When we became parents, we had big plans of how we were going to mold and shape our children into respectful and respectable little people. We have now been parents for ten years, and I have to admit, we have learned more and become better parents in the past two than we did in the first eight.
Adopting an older child from a difficult past means reading lots of books on trauma, attachment, and the brain. Luckily, I have a great interest in these subjects, so the learning is fun. Putting the principles we’ve learned into practice with patience and grace is not easy though, even when you know it is best.
After our last adoption, we were pouring on the nurturing and grace super thick to our newest son, and of course this did not go unnoticed by our other two kids. We explained to them over and over that Charlie’s brain was wired differently and he just couldn’t handle the discipline and lectures that we gave them. We had to go a lot easier on him so that he knew he was safe and loved.
After many months, maybe close to a year, I started to realize that even though the way we were parenting Charlie was necessary for him so that his brain could learn to trust us and attach to us, it really wasn’t fair to the other two kids. And what would it hurt to parent them in a similar way?
I have become more conscious of this, and it has improved my relationship with both of them, especially my daughter. Simple things like remaining calm when upset, praising good deeds more often than criticizing mischief and identifying the need behind the behavior. This one is the most important.
So often we punish our kids immediately for misbehavior. I am pretty sure I read somewhere that you should! However, if we take a few minutes to talk, think and process the situation, we often see the big picture and realize there was a need that caused the behavior. Sometimes they’re hungry, sometimes they’re tired, often they just need attention.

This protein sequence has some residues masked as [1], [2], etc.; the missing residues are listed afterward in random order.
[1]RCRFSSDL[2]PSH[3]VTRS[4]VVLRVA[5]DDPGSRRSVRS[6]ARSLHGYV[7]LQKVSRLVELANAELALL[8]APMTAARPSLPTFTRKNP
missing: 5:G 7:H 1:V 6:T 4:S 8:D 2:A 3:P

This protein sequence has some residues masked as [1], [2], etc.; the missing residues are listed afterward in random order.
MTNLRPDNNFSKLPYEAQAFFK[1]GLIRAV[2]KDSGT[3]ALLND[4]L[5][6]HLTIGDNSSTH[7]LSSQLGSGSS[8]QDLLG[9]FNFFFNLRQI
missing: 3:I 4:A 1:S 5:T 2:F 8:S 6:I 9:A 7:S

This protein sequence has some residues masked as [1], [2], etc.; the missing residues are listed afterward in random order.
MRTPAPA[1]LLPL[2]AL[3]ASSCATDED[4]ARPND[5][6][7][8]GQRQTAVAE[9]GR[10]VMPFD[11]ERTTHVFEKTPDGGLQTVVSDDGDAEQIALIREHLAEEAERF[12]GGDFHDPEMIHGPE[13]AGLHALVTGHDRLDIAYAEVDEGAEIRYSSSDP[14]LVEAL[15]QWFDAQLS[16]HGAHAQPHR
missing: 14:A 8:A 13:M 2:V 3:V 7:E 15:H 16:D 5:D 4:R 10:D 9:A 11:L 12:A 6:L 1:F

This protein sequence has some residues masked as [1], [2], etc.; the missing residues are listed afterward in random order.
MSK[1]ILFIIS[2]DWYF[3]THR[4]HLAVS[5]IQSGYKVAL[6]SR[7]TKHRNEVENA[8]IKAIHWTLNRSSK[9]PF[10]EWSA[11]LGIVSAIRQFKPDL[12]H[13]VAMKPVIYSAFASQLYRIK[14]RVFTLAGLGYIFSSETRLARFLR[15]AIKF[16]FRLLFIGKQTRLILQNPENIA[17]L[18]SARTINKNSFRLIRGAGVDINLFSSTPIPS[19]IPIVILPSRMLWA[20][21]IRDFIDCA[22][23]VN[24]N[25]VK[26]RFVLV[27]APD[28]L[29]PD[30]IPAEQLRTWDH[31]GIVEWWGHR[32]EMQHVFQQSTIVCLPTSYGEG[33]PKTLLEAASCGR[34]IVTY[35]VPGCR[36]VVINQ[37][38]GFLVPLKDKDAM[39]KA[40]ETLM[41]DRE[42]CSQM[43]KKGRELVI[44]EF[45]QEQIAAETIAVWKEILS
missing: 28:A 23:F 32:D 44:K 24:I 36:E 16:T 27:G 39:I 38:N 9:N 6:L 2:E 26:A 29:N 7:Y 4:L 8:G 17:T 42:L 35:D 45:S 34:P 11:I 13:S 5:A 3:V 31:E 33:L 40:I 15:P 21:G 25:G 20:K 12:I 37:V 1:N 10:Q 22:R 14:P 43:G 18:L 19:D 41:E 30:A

If a child is being obnoxious for the sake of someone paying attention to them, and then that someone yells at them or punishes them, they certainly are not going to feel loved in that moment.
It was such a critical goal in our minds to make sure that Charlie knew that he was loved and safe always, but especially when he was in trouble, so we approached him with much more patience and gentleness than was natural. But then when the other two misbehaved (often as a way to get our attention away from Charlie) we were slap out of grace.
This was wrong and unfair.
So we have changed our parenting style to keep connection, felt safety, and a loving environment as a goal for ALL of our kids, whether they’re from a hard place or not. This is new for us, but I find that there is much more joy in this style of parenting, and for the most part, we have happier children.
The more they are connected to us and feel loved by us, the more they want to please us. We still have plenty of issues and sibling disputes in our home, but much less yelling and punishment. And hopefully kids that know that they are loved, no matter what.